Has something gone wrong? Absolutely.
The Fed’s response to its failures is to find new ways to pump money into the economy. Hence the Fed is actually considering implementing “negative interest rates.” Negative interest rates are a hidden tax on savings. Negative interest rates may create the short-term illusion of growth, but, by discouraging savings, they will cause tremendous long-term economic damage. The Fed can only keep the wolves at bay with promises of future rate increases for so long before its polices cause a major dollar crisis.
Are interest rates low because of the action of central banks or because of unresolved debt deflation?
Frequently one can tell by the title of an opinion piece whether it is going to consist of quality arguments or just meretricious mudslinging. Professor Charles Postel of San Francisco State University boldly announces the latter in choosing to title his recent tirade against sound money, "Why Conservatives Spin Fairytales About the Gold Standard". As this article is so typical of what we seek to rebut, we publish it here, and now.
With everyone from ivory tower academics to sin-street hookers proclaiming the need for and benefits of a "war on cash" to save the world from criminals and tax-evaders (oh yeah and to stop NIRP-driven savers from hording cash and crushing central planners' dreams), it is perhaps shocking that Bundesbank board member Carl-Ludwig Thiele warned at an event this week that the attempt to abolish and criminalize cash is out of line with freedom. He said that citizens should continue to decide how and in what form they want to use their money.
$13,903,107,629,266. Can the nation afford this much debt? This much we have learned about debt after 40 years of writing and study: It is better not to incur it. Once it is incurred, it is better to pay it off. America, we have a problem.
Yesterday the Federal Reserve released a 19-page letter that it and the FDIC had issued to Jamie Dimon, the Chairman and CEO of JPMorgan Chase, on April 12 as a result of its failure to present a credible plan for winding itself down if the bank failed. The letter carried frightening passages and large blocks of redacted material in critical areas, instilling in any careful reader a sense of panic about the U.S. financial system. The Federal regulators didn’t say JPMorgan could pose a threat to its shareholders or Wall Street or the markets. It said the potential threat was to “the financial stability of the United States.”
Bernanke has been a charlatan and intellectual lightweight all along but the gist is that the US economy is wanting for some non-existent ether called “aggregate demand”. And that this ether is something the Fed can easily create by handing an open-ended spending account to politicians, and one that would never have to be repaid or even serviced with interest! It puts you in mind of the medieval theologians who endlessly debated as to the number of angels which could fit on the head of a pin. The trouble is, there is not such thing as angels. Nor is there any such thing as economic growth or wealth that can be conjured by politicians spending Bernanke’s utterly counterfeit money.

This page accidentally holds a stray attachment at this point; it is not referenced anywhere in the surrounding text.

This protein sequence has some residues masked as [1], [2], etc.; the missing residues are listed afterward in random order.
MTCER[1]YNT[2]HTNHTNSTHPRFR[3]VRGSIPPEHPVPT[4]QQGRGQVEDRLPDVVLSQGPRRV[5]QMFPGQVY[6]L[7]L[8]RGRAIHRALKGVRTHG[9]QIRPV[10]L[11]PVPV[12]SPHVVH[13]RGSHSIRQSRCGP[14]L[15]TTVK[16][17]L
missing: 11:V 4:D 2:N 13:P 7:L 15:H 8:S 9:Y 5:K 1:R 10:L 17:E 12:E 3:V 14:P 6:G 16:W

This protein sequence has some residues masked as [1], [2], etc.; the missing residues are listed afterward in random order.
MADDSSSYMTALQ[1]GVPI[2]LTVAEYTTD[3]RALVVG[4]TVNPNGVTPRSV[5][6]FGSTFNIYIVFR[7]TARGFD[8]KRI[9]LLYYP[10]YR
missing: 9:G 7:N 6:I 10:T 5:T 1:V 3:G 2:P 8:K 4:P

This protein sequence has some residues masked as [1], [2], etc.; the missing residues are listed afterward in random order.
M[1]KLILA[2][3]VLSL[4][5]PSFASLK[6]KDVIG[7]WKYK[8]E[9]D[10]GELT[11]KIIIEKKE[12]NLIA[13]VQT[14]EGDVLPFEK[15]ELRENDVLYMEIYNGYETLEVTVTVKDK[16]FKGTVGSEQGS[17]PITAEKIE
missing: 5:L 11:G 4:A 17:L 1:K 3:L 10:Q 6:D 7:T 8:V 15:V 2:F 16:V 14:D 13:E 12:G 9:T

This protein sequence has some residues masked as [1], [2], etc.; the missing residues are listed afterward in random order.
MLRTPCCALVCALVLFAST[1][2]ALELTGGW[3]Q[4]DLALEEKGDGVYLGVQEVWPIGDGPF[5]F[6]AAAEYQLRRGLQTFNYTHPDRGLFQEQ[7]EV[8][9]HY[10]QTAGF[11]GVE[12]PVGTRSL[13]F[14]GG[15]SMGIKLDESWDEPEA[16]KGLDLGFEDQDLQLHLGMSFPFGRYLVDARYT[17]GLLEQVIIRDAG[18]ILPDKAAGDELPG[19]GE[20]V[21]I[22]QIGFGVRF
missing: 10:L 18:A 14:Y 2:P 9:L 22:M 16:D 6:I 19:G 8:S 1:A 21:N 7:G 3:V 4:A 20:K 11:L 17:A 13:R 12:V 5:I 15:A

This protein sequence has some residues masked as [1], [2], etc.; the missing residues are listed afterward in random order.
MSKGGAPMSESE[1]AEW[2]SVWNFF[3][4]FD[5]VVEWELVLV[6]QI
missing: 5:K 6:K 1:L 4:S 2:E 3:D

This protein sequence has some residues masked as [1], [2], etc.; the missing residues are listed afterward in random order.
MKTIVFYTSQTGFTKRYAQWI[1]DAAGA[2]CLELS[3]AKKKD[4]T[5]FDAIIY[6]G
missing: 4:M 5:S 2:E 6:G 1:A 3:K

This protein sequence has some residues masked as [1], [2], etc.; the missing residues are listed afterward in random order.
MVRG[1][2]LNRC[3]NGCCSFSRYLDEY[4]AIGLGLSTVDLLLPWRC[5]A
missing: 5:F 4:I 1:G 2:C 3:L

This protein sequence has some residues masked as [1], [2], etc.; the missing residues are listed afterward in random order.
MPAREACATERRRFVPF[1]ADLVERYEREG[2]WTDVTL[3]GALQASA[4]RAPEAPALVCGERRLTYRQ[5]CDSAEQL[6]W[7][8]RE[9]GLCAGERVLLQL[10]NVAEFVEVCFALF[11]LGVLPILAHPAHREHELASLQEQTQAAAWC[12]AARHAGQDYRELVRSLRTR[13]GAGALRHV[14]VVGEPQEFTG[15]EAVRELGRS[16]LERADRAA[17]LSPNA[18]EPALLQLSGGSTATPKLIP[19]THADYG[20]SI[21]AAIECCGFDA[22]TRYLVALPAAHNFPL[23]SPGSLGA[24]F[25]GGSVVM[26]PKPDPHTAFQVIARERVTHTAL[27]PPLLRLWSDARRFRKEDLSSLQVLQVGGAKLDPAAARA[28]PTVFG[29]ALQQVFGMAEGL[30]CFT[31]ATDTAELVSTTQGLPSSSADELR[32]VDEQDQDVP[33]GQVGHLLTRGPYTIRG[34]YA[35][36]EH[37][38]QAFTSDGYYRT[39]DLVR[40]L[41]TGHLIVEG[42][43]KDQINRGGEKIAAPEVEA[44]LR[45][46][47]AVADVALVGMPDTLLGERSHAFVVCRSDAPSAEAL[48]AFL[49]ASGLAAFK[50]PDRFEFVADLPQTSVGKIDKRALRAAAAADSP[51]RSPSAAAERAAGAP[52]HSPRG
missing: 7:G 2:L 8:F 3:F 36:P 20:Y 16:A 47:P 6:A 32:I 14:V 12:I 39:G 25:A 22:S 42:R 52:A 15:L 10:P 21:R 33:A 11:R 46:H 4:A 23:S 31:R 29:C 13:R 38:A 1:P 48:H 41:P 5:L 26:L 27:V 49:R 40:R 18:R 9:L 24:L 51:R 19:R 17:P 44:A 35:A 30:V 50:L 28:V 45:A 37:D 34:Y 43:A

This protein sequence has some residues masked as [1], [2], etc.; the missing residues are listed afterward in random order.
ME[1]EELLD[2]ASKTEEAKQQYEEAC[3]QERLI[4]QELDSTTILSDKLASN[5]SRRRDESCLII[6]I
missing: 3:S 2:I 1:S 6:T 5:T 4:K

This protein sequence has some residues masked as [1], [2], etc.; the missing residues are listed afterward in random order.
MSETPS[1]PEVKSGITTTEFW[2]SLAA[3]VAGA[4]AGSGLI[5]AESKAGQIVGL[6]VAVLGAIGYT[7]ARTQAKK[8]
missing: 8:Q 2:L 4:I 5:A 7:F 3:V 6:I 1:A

Fraud Is An Economy-Killer, And Trying To Prevent a Depression While Allowing A Breakdown In the Rule of Law Is Like Pumping Blood Into a Patient Without Suturing His Gaping Wounds
What in the World is Going on with Banks this Week? Emergency meetings, banker summits, crashing European banks.......Submitted by Bruno de Landevoisin on 04/12/2016 17:29 -0400
"I Used To Be A Big Deal... And Then A Billion Dollars Walked Out The Door" - Hugh Hendry's Sad StorySubmitted by Tyler Durden on 04/10/2016 20:45 -0400
"A funny thing happened at the end of 2013 I wrote a letter to my new clients and I began with the preface "what if I was to tell you that I'd become bullish on equities; is that something you'd be interested in." The resounding message no. A billion dollars walked out the door.... "What, really, you're bullish?" - Hugh Hendry
Only during the halcyon economic days of the 1960s have we seen a longer recovery; but that record, too, will be eclipsed sometime in 2019—if we don’t see a recession first. And note that we were growing at well over 3% in the 1960s, not the anemic 2% we have averaged during this recovery and certainly not the positively puny 1.5% we have endured lately. Global growth is slowing down. Given the limited number of arrows left in the Federal Reserve’s monetary policy quiver, the US is going to have a difficult time dealing with the fallout from a recession. Even worse, a number of factors are coming together that will require serious crisis management.
“The typical investor has usually gathered a good deal of half-truths, misconceptions, and just plain bunk about successful investing.” With the month of April winding up the seasonally strong time of the year, earnings season just ahead and economic growth weak, the risks to the downside far outweigh “hope” of higher prices. Or, is “bad news” still the bear market deterrent?
If the IMF is engineering a financial crisis in Europe in order to gain more power and influence, why wouldn’t the Fed be doing the same for the IMF in America? Just as the international bankers use stimulus and rate policy as tools, so, to, do they use chaos.
Today at 5:30pm, the four people who have done more to shape the U.S. and global economy in the past four decades more than anyone else, will sit down to discuss their respective philosophies and explain how they see the present and future of the world. At that time, Janet Yellen will appear with her predecessors Ben S. Bernanke, Alan Greenspan and Paul Volcker for a round table discussion. The event at the International House marks the first time the four Fed chiefs have gathered for a joint public appearance.